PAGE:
* Essential readings
*CRPD Article 15; see also Articles 12, 14, 16, 17, 25(d)
UN general legal standards on torture:
*Convention Against Torture, Art. 1
International Covenant on Civil and Political Rights, Art. 7 and Human Rights Committee (ICCPR monitoring body) General Comment No. 20
Survivors and allies on forced psychiatry as torture:
*One or more of the following:
See also survivor testimonies and other writings for Absolute Prohibition Campaign
Torture in the Global South:
In many countries of the Global South violent interventions against people with psychosocial disabilities exist in family or community settings as well as in psychiatry. For this segment of the course I retain the focus on psychiatric violence as that is my area of particular interest and knowledge. There is a linkage and a continuity between these forms of violence, and invite students to reflect on this if they wish.
Human Rights Watch report on Indonesia, practice of pasung (restraint or confinement in homes or just outside, differentiated from institutional confinement) and also institutionalization and forced mental health treatment. HRW’s recommendations do not adhere to CRPD standard that prohibits deprivation of liberty based on ‘danger to self or others’ and prohibits forced treatment and denial of legal capacity (see Guidelines on Article 14 and General Comment No. 1, to be discussed further in segments 3 and 4); furthermore HRW uncritically promotes for the Global South the expansion of conventional mental health treatment that is under sharp criticism in the Global North countries where it predominates. I include the report for its information and invite you to reflect on what kinds of alternative practices can be done in such circumstances without any kind of ill-treatment or deprivation of autonomy. (Compare for example with report by USP-Kenya, which makes recommendations for a range of positive human rights measures rather than relying on mental health services as the solution. The USP-K report relates closely to legal capacity and will be linked in segment 3 also.)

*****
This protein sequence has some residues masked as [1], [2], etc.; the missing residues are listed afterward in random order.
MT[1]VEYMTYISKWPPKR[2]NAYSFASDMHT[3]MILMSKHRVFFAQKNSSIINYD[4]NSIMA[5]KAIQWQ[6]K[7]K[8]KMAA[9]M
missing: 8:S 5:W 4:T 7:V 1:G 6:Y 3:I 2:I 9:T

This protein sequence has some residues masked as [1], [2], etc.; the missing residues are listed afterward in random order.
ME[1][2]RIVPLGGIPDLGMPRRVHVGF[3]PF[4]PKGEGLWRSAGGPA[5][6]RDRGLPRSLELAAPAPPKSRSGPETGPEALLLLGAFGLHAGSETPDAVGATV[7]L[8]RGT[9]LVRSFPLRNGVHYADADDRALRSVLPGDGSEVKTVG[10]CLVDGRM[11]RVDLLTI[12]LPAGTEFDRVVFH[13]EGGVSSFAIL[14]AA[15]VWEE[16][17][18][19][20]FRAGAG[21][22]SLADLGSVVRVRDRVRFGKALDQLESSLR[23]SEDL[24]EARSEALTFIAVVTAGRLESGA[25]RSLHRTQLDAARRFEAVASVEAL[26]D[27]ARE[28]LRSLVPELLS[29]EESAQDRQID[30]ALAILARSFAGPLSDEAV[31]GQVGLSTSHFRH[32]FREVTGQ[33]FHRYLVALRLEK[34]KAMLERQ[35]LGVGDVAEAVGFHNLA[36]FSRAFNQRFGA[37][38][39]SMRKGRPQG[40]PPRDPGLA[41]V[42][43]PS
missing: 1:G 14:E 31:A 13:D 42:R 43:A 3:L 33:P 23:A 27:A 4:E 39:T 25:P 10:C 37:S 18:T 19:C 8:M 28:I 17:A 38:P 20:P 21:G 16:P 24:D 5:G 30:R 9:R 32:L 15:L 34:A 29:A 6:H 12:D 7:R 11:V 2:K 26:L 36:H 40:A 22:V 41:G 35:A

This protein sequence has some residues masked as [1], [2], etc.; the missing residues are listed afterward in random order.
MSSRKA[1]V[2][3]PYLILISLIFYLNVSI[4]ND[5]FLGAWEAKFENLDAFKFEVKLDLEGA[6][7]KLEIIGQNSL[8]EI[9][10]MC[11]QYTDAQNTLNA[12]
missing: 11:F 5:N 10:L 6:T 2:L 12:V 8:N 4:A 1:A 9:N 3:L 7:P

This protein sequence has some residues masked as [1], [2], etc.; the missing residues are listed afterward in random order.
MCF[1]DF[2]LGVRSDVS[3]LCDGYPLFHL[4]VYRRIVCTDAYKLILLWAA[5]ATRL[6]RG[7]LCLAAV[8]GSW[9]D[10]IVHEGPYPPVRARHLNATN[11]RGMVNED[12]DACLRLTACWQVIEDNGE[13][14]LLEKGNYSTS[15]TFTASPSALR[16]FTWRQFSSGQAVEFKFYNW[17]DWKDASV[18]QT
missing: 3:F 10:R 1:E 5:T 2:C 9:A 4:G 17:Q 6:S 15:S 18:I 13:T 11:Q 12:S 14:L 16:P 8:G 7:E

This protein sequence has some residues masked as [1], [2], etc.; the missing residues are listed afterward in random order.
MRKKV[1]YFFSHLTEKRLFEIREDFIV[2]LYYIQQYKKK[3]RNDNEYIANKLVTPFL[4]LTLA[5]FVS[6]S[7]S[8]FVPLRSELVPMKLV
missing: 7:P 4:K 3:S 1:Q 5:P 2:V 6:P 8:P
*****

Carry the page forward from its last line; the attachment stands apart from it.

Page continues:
Reparation for serious human rights violations:
UN documents on forced psychiatry as torture:
1986 Report by Special Rapporteur on Torture P. Kooijmans (paragraph 119) (not readable to screen reader but relevant text will be provided in lecture ppt)
*2008 Report by Special Rapporteur on Torture Manfred Nowak (section III)
*2013 Report by Special Rapporteur on Torture Juan E. Méndez (sections III, IV A, D and E, and V)
*CRPD General Comment No. 1, para. 42
*CRPD Guidelines on Article 14, para 12
CRPD General Comment No. 3 (on women with disabilities), paras 10, 17, 30-32, 43-47, 51, 53-55, 62(a).
Opposed to CRPD standard:
Subcommittee on Prevention of Torture (UN expert body overseeing the Optional Protocol to the Convention Against Torture), Approach regarding treatment without free and informed consent
Fall 2017 materials:
Spring 2017 materials:
Lecture #2 (playback – note that it works on Firefox and Chrome browsers, may not work on others)
1-2 page reflection paper.
Discuss the value of framing forced psychiatric interventions as torture (or, as torture or other ill-treatment). What are the advantages and disadvantages of using this concept? How useful is the conceptualization of forced interventions as torture, in the effort to secure an absolute prohibition of commitment and forced treatment?
What is the value of bringing both non-medical (religious, or carer-focused) and medical forced interventions under the framework of torture? Does this help to bring out the underlying unity and continuity of discrimination among all such practices? How can we ensure that combating one form of disability-based violence does not merely allow another one to expand?
(c) Tina Minkowitz 2017